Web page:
Whether the best way forward for these workers is to come under the ambit of the problematic NLRA or increase their rights through some different reform is debatable and beyond the scope of this piece. Domestic Workers United in New York City, which has organized the largest base of domestic workers in the United States, is fighting for a Bill of Rights in the sector specifically guaranteeing decent wages and working conditions; an approach different than the collective bargaining model of the NLRA. And many scholars have argued that the passing of an NLRA-type law governing California farm worker organizing has been a serious failure in protecting worker free association.
Provision #3: Unshackling workers’ right to strike
The right to strike has been whittled to the bone and exists only in name in the U.S. Or to put it another way and only slightly in jest, U.S. law solely protects the right to wage a losing strike. Because one of EFCA’s provisions (the enforcement one) packs in a few related reforms, I’m going to pack a couple of closely related features into this provision making the right to strike real. Since this provision deals with incredibly powerful tools which would benefit workers, it will engender the most employer opposition but a powerful direct action movement in favor of worker freedom of association can overcome that opposition.
First, the Employee Liberation Act will undo the judge-made rule known as the permanent-replacement doctrine. As anyone who has gone on an economic strike knows, that doctrine means you can be permanently replaced, that is, essentially discharged while striking. Employers have the right to continue employing the scabs even after the strike has concluded. The permanent replacement of striking air traffic control workers in 1981 by then President Ronald Reagan is often considered the call to arms for the escalation of union-busting that continues into the present. It’s a doctrine repellent to the basic concept of a strike and it’s no surprise that permanent replacement has been deemed incompatible with international law and norms.
Second, the Act will undo the Taft-Hartley secondary pressure prohibitions which are varied but I’ll lay out the paradigmatic example which also happens to be the most powerful. Say you’re working at a meatpacking plant and you’re organizing a labor union. Your plant makes a big portion of its revenue by selling hamburger patties to McDonald’s. Your boss is union-busting and you need to exert real power to win your demands. Imagine if your union called on McDonald’s workers to strike. The strike would put tremendous direct pressure against your boss by shutting down the hamburger patty purchases and put strong indirect pressure on your boss by disrupting business as usual to a major client because of the company’s union-busting.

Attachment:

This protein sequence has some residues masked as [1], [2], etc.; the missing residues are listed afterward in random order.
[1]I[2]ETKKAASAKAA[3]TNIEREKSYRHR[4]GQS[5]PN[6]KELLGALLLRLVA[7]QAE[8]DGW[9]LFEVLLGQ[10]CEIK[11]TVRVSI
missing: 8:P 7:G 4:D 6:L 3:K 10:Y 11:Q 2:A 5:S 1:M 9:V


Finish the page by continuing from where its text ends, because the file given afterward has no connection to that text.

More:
This is class solidarity, this is exponential power, and this is the seed of a General Strike. Under current law, such activity is also the giver of crushing and swift liability onto a labor union and that should change. The right to withhold one’s labor is an integral part of being free and should not be curtailed merely because the purpose of the strike is solidarity with workers at another place of employment.
I’ve got to mention that one of the greatest inhibitors to effective striking actually has little to do with the law of the land. Taft-Hartley does not prohibit unions from striking in solidarity with workers in different bargaining units at the same employer, often referred to as a sympathy strike. So why do we so often see strikes where one set of workers stop work and workers in different units cross pickets lines to continue work as usual? The answer is looking us in the mirror and it’s the labor movement itself.
Unions are routinely agreeing to no-strike clauses in contracts with employers that are so broad that they encompass even sympathy strikes. A basic no-strike clause is not held to ban sympathy strikes; only where the waiver of the right to engage in a sympathy strike is clear and unmistakable will a no-strike clause be held to ban a sympathy strike. While even a limited no-strike clause is a serious concession from workers, a clause broad enough to ban sympathy strikes compels workers to scab on their own co-workers! If unions begin to reprioritize their objectives in collective bargaining negotiations toward class solidarity, they can muster the will to defend the right to sympathy strike without any need for law reform.
This is Our Time
The overturning of unjust laws which offend the cherished principle of free association will not happen through a Washington, D.C. lobbying campaign. Bold organizing, solidarity, and action are required on the ground from a multitude of community-based groups, worker centers, and labor unions. In the process, unjust laws that run contrary to fundamental rights and liberties will be defied. Emma Goldman did it. Martin Luther King, Jr. did it. Rosa Parks did it.
Amid this economic crisis, many are recognizing that the past decades of unchecked corporate power have been a disaster for working families. The founding capitalist principle that democracy should not and must not exist in the workplace is being exposed for the myth that it is. Contending with hardships from declining wages and lack of job security, to unaffordable health care and spiraling debt, working people are clamoring for a competing voice to take on the corporations at work and in the public arena.
In that vein, I hope this introduction to the Employee Liberation Act provides a useful framework to discuss and promote the worker self-activity and direct action that can help usher democracy into the workplace and affirm the dignity of every working family.
Daniel Gross is the founding director of Brandworkers International and an organizer with the Industrial Workers of the World. He is the co-author with Staughton Lynd of "Labor Law for the Rank & Filer: Building Solidarity While Staying Clear of the Law" (PM Press). He can be reached through www.Brandworkers.org.